T he genesis was an email exchange in early February of 2014 with my Pastor about my adjustment to a new city and new job. In closing I said, “I’m happy to know you have confidence in me, I am working on strengthening the confidence I have in myself.  I’m like the little engine that could.” That thought inspired me to revisit the childhood classic. I immediately went online to reread the story, as retold by Watty Piper and something clicked. Before I go on, allow me to jog your memory…

There was a little train. It was filled with toys and food and all types of goodies for deserving children on the other side of the mountain. Full of energy, hope, and good intention this little train set out on its course. Due to unforeseen circumstances the train broke down, with all that hope and all those good intentions, the wheels just would not move. The little train was hoping for an engine to help it over the mountain, a few engines passed – A Shiny Engine and A Big Strong Engine—to name a few. The little train begged the passing engines for help. Though they were fully capable, they refused to help. After all, what glory would it bring them to help a little ‘ole train over a mountain. As one would imagine, after hearing ‘no’ repeatedly the little train became discouraged, on the verge of tears even. In this moment of defeat, the little train notices a little blue engine approaching. Though the engine was very small in size the little train still asked for help. After explaining how important it was to get the toys and food to the kids, the train then pleaded “please, please, please” The little blue engine first stated the obvious, “I’m not very big” followed by some self-doubt “They only use me for switching in the yard, I have never been over a mountain” Even with these concerns the little blue engine felt some sort of obligation to help that little train, so it hitched itself on to the train and began to recite an affirmation “I think I can…. I think I can… I think I can….” Eventually the little engine and the train made it over the mountain.. - ” Eventually the little engine and the train made it over the mountain.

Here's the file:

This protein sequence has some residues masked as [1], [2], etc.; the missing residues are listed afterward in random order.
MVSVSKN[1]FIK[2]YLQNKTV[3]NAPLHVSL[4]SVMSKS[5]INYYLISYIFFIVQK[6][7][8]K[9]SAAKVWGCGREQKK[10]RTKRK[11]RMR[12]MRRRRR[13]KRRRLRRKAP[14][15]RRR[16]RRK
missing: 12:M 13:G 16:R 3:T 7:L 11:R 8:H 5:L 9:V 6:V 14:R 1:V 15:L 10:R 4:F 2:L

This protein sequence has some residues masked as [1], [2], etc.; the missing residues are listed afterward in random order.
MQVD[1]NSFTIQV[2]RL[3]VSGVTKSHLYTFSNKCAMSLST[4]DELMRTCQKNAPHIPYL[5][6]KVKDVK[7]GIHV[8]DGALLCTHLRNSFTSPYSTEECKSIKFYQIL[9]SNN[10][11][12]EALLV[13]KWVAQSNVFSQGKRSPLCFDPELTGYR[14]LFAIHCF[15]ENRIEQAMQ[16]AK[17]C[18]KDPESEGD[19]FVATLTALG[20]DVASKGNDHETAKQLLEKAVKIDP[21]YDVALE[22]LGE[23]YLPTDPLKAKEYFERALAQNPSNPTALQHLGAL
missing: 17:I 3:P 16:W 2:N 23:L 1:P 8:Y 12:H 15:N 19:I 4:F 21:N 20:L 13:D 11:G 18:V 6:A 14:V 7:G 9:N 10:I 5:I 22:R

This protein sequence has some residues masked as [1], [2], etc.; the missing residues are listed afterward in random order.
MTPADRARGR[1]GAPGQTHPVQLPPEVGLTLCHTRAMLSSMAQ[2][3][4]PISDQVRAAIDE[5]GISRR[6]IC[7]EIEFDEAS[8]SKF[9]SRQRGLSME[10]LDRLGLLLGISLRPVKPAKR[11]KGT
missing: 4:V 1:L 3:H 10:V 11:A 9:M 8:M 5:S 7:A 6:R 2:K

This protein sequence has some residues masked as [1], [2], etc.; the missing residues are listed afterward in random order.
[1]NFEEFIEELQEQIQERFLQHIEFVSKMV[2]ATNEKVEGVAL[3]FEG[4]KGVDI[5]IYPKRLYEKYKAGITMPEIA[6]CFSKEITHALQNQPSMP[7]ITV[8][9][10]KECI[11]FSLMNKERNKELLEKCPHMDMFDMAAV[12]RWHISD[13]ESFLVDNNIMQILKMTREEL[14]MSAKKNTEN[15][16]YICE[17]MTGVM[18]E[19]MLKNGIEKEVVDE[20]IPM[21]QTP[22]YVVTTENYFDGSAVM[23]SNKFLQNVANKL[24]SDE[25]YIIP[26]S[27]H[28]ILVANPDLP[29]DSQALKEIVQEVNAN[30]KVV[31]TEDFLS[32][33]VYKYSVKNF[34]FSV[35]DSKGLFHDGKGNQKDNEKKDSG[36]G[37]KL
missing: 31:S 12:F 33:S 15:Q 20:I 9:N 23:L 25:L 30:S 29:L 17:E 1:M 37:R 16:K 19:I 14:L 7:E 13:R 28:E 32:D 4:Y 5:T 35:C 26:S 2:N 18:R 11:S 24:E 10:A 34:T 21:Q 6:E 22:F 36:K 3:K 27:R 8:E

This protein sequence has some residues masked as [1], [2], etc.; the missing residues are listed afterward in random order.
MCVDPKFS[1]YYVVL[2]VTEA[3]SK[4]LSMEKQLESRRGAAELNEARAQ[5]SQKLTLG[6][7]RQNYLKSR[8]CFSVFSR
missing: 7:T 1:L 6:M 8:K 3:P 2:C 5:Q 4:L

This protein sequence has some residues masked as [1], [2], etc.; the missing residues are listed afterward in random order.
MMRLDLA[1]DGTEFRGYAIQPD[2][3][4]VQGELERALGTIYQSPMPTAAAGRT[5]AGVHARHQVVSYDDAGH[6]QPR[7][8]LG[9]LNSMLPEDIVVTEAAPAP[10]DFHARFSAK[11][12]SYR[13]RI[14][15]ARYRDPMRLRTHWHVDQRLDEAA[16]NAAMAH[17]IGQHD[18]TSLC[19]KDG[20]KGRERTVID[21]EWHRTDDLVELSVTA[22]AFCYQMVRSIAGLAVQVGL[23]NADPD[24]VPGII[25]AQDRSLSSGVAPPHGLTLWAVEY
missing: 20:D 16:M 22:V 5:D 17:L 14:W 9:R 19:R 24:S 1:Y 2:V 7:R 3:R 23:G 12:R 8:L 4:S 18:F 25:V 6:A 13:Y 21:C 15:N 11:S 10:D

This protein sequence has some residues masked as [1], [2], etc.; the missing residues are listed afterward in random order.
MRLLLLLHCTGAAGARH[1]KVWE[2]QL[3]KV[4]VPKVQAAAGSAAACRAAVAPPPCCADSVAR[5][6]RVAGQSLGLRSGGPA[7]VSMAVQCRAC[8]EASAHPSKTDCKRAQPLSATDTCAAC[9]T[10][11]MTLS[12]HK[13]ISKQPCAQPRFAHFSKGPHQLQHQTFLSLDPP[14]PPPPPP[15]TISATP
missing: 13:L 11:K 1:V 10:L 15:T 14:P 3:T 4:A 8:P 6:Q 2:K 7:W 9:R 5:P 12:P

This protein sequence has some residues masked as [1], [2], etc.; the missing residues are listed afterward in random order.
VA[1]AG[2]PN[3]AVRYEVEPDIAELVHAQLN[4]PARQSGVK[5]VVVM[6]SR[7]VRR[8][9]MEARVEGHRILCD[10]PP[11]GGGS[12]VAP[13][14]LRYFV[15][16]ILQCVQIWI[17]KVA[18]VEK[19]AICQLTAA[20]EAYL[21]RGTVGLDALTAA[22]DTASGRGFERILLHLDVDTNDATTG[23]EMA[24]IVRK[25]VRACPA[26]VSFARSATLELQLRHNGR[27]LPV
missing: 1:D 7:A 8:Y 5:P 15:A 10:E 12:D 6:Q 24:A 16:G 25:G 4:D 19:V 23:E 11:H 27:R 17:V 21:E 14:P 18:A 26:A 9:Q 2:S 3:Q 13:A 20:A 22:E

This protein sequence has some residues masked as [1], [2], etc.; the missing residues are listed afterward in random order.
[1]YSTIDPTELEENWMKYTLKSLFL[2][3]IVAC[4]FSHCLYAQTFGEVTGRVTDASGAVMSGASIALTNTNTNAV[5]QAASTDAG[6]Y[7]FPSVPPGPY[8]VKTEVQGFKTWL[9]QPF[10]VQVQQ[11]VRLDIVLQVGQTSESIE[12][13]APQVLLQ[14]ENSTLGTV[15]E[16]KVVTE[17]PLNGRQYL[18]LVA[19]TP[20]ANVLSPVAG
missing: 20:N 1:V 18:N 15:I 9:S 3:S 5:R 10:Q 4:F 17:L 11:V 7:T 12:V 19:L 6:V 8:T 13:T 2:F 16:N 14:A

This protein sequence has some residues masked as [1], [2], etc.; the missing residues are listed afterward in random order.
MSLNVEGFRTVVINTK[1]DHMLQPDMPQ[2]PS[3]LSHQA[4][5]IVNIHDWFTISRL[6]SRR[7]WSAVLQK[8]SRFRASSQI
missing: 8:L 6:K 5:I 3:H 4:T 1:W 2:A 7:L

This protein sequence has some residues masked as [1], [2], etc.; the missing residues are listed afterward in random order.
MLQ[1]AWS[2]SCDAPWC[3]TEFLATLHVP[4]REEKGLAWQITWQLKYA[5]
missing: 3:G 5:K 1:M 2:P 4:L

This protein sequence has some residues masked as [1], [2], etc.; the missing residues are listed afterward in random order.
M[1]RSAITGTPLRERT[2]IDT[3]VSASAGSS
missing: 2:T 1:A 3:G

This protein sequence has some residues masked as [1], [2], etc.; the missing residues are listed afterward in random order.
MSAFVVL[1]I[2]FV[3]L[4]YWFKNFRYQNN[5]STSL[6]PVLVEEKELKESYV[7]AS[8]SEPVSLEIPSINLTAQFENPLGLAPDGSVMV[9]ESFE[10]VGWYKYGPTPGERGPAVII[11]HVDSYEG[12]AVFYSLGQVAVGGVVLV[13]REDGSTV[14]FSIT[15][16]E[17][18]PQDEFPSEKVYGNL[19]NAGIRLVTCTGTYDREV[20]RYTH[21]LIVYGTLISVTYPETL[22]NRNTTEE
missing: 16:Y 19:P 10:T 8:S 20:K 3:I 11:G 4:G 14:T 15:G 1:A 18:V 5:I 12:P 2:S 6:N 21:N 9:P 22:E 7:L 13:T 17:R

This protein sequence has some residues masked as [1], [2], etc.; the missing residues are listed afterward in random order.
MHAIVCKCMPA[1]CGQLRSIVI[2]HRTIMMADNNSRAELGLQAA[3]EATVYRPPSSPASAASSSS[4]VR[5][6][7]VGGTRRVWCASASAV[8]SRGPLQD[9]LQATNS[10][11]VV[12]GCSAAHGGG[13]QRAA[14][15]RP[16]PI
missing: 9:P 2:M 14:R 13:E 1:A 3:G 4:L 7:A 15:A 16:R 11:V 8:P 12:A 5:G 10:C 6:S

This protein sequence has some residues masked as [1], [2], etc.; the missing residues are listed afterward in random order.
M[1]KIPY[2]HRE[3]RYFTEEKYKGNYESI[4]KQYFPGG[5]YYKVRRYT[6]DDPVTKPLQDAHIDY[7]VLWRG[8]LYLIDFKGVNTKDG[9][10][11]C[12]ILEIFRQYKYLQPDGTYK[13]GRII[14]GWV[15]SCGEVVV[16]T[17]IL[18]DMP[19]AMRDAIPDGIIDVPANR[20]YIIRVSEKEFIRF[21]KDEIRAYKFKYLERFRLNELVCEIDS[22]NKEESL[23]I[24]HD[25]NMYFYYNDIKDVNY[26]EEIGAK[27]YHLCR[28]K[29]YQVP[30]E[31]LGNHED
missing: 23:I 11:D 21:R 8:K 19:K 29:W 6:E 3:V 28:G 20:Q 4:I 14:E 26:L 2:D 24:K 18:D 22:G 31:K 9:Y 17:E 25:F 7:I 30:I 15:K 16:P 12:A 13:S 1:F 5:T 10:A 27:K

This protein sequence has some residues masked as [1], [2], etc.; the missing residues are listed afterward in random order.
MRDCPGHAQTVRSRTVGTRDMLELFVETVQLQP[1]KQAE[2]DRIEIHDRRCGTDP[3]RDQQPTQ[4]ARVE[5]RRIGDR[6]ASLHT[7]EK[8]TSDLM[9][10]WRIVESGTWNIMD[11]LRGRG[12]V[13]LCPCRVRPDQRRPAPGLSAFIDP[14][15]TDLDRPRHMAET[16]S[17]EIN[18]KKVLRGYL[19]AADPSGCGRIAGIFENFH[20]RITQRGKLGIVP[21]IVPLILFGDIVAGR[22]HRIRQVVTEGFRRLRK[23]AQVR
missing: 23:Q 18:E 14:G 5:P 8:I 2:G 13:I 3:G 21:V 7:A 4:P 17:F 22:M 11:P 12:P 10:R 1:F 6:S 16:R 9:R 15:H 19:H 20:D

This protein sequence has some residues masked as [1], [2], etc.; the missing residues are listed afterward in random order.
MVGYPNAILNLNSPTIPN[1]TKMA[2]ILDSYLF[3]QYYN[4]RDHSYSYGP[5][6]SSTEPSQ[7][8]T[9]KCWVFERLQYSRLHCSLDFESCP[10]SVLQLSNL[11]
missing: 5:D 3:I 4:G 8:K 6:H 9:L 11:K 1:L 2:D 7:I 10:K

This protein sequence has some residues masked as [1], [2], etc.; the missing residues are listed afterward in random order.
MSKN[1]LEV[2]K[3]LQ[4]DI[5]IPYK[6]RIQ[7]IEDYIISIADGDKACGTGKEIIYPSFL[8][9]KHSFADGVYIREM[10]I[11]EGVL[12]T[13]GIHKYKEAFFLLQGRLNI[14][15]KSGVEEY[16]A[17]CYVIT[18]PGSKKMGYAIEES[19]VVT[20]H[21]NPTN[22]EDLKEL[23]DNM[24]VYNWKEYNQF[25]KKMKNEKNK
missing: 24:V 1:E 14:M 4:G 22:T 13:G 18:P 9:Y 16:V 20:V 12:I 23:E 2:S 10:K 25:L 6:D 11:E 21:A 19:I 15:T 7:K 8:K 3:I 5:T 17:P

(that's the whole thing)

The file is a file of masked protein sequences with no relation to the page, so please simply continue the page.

As a child, my biggest takeaway from this story was the power of positive thinking and that you can achieve big things even when they seem impossible. But when I read the story this time, something else stood out, beyond the Little Blue Engine thinking that it could, the engine first had a willingness to commit to help that train. It made me think about what I am willing to unselfishly hitch my wagon to. I thought, What am I doing for those that can never repay me? Who am I fully capable of helping but passing by? My thoughts reminded me of how small I am in comparison to the course that God has set out for me. We all know someone or some noble cause that may be stuck, what if I started the conversation to provoke people to hitch their wagon to that person, or cause? What would that world look like?
These thoughts, in that moment birthed The Little Engine Project.

Written by littleengine

Leave a Comment